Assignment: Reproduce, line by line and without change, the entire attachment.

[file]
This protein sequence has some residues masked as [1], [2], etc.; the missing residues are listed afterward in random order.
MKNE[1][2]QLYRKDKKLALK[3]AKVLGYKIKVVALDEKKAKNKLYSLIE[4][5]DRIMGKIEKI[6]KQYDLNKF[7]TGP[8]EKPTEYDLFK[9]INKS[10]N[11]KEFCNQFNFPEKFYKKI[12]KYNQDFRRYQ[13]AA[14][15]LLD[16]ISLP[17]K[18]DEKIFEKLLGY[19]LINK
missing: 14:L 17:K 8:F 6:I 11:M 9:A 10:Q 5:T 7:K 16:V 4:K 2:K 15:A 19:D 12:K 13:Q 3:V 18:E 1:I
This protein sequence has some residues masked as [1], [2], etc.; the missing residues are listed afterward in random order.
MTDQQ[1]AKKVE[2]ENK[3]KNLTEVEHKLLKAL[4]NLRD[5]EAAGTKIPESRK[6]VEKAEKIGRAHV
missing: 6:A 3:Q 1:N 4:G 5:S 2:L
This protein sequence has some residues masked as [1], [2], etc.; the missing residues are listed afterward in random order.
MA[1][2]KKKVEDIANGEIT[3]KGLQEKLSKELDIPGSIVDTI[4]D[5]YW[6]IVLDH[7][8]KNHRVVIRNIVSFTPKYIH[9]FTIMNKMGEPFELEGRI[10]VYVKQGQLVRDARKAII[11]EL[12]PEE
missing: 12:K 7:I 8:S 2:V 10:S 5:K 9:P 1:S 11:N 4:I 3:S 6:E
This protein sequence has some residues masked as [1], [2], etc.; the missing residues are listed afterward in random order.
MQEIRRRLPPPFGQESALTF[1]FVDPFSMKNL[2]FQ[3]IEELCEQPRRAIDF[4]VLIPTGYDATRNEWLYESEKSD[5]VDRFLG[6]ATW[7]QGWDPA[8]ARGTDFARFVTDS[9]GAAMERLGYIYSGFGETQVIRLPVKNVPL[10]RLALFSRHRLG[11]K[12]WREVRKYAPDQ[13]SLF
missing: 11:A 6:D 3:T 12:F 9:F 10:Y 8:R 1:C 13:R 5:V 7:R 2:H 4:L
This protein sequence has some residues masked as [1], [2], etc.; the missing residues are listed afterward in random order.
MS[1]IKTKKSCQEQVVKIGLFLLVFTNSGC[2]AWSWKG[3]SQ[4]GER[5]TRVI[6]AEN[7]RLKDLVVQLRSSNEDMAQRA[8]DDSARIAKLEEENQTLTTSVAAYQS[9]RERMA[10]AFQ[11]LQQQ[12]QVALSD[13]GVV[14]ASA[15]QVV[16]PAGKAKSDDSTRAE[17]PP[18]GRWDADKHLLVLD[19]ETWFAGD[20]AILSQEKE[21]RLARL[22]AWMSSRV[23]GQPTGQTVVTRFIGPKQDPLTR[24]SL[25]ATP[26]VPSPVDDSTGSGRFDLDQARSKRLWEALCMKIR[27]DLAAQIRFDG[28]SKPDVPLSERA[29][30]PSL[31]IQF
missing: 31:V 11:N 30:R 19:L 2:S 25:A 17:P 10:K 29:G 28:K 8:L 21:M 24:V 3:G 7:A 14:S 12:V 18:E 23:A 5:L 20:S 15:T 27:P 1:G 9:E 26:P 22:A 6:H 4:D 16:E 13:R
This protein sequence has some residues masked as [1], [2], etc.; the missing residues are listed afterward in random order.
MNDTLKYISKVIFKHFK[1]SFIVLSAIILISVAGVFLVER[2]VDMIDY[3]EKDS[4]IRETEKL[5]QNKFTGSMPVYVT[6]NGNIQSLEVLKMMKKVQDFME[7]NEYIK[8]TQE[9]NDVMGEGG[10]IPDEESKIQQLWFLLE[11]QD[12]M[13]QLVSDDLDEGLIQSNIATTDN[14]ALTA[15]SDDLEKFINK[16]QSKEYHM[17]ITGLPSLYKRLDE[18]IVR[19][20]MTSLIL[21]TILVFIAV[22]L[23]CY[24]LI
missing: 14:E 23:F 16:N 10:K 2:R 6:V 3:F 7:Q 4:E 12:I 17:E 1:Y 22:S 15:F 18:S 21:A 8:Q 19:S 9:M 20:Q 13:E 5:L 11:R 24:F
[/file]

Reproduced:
This protein sequence has some residues masked as [1], [2], etc.; the missing residues are listed afterward in random order.
MKNE[1][2]QLYRKDKKLALK[3]AKVLGYKIKVVALDEKKAKNKLYSLIE[4][5]DRIMGKIEKI[6]KQYDLNKF[7]TGP[8]EKPTEYDLFK[9]INKS[10]N[11]KEFCNQFNFPEKFYKKI[12]KYNQDFRRYQ[13]AA[14][15]LLD[16]ISLP[17]K[18]DEKIFEKLLGY[19]LINK
missing: 14:L 17:K 8:F 6:I 11:M 9:A 10:Q 5:T 7:K 16:V 4:K 2:K 15:A 19:D 12:K 13:Q 3:V 18:E 1:I
This protein sequence has some residues masked as [1], [2], etc.; the missing residues are listed afterward in random order.
MTDQQ[1]AKKVE[2]ENK[3]KNLTEVEHKLLKAL[4]NLRD[5]EAAGTKIPESRK[6]VEKAEKIGRAHV
missing: 6:A 3:Q 1:N 4:G 5:S 2:L
This protein sequence has some residues masked as [1], [2], etc.; the missing residues are listed afterward in random order.
MA[1][2]KKKVEDIANGEIT[3]KGLQEKLSKELDIPGSIVDTI[4]D[5]YW[6]IVLDH[7][8]KNHRVVIRNIVSFTPKYIH[9]FTIMNKMGEPFELEGRI[10]VYVKQGQLVRDARKAII[11]EL[12]PEE
missing: 12:K 7:I 8:S 2:V 10:S 5:K 9:P 1:S 11:N 4:I 3:S 6:E
This protein sequence has some residues masked as [1], [2], etc.; the missing residues are listed afterward in random order.
MQEIRRRLPPPFGQESALTF[1]FVDPFSMKNL[2]FQ[3]IEELCEQPRRAIDF[4]VLIPTGYDATRNEWLYESEKSD[5]VDRFLG[6]ATW[7]QGWDPA[8]ARGTDFARFVTDS[9]GAAMERLGYIYSGFGETQVIRLPVKNVPL[10]RLALFSRHRLG[11]K[12]WREVRKYAPDQ[13]SLF
missing: 11:A 6:D 3:T 12:F 9:F 10:Y 8:R 1:C 13:R 5:V 7:R 2:H 4:L
This protein sequence has some residues masked as [1], [2], etc.; the missing residues are listed afterward in random order.
MS[1]IKTKKSCQEQVVKIGLFLLVFTNSGC[2]AWSWKG[3]SQ[4]GER[5]TRVI[6]AEN[7]RLKDLVVQLRSSNEDMAQRA[8]DDSARIAKLEEENQTLTTSVAAYQS[9]RERMA[10]AFQ[11]LQQQ[12]QVALSD[13]GVV[14]ASA[15]QVV[16]PAGKAKSDDSTRAE[17]PP[18]GRWDADKHLLVLD[19]ETWFAGD[20]AILSQEKE[21]RLARL[22]AWMSSRV[23]GQPTGQTVVTRFIGPKQDPLTR[24]SL[25]ATP[26]VPSPVDDSTGSGRFDLDQARSKRLWEALCMKIR[27]DLAAQIRFDG[28]SKPDVPLSERA[29][30]PSL[31]IQF
missing: 31:V 11:N 30:R 19:L 2:S 25:A 17:P 10:K 29:G 28:K 8:L 21:M 24:V 3:G 7:A 14:S 12:V 18:E 23:A 5:L 20:S 15:T 27:P 1:G 9:E 26:P 22:A 6:H 4:D 16:E 13:R
This protein sequence has some residues masked as [1], [2], etc.; the missing residues are listed afterward in random order.
MNDTLKYISKVIFKHFK[1]SFIVLSAIILISVAGVFLVER[2]VDMIDY[3]EKDS[4]IRETEKL[5]QNKFTGSMPVYVT[6]NGNIQSLEVLKMMKKVQDFME[7]NEYIK[8]TQE[9]NDVMGEGG[10]IPDEESKIQQLWFLLE[11]QD[12]M[13]QLVSDDLDEGLIQSNIATTDN[14]ALTA[15]SDDLEKFINK[16]QSKEYHM[17]ITGLPSLYKRLDE[18]IVR[19][20]MTSLIL[21]TILVFIAV[22]L[23]CY[24]LI
missing: 14:E 23:F 16:N 10:K 2:R 6:V 3:F 7:Q 4:E 12:I 17:E 1:Y 22:S 15:F 18:S 21:A 8:Q 19:S 9:M 20:Q 13:E 5:L 11:R 24:F